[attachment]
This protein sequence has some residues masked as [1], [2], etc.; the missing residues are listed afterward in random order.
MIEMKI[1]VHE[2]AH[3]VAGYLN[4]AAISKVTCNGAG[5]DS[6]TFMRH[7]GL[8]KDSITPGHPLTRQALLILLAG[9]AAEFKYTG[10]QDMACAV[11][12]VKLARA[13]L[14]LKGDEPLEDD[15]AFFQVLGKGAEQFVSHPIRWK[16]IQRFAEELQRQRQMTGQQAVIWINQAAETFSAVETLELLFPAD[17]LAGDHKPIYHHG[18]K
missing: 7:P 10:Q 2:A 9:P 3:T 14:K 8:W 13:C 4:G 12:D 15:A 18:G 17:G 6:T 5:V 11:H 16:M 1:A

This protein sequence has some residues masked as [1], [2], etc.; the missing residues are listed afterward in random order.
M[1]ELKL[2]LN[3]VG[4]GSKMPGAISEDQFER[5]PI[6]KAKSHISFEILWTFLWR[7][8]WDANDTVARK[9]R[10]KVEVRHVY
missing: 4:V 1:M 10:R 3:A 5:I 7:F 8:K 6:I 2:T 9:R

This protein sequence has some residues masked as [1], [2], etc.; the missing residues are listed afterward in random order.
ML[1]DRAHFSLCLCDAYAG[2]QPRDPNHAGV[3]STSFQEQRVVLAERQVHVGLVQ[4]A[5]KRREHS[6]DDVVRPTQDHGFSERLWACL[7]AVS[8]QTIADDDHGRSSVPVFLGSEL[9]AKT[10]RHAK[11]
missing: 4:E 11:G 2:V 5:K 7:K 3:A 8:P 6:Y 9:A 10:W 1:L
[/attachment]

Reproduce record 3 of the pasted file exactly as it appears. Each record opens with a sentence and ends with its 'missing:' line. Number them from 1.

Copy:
This protein sequence has some residues masked as [1], [2], etc.; the missing residues are listed afterward in random order.
ML[1]DRAHFSLCLCDAYAG[2]QPRDPNHAGV[3]STSFQEQRVVLAERQVHVGLVQ[4]A[5]KRREHS[6]DDVVRPTQDHGFSERLWACL[7]AVS[8]QTIADDDHGRSSVPVFLGSEL[9]AKT[10]RHAK[11]
missing: 4:E 11:G 2:V 5:K 7:K 3:A 8:P 6:Y 9:A 10:W 1:L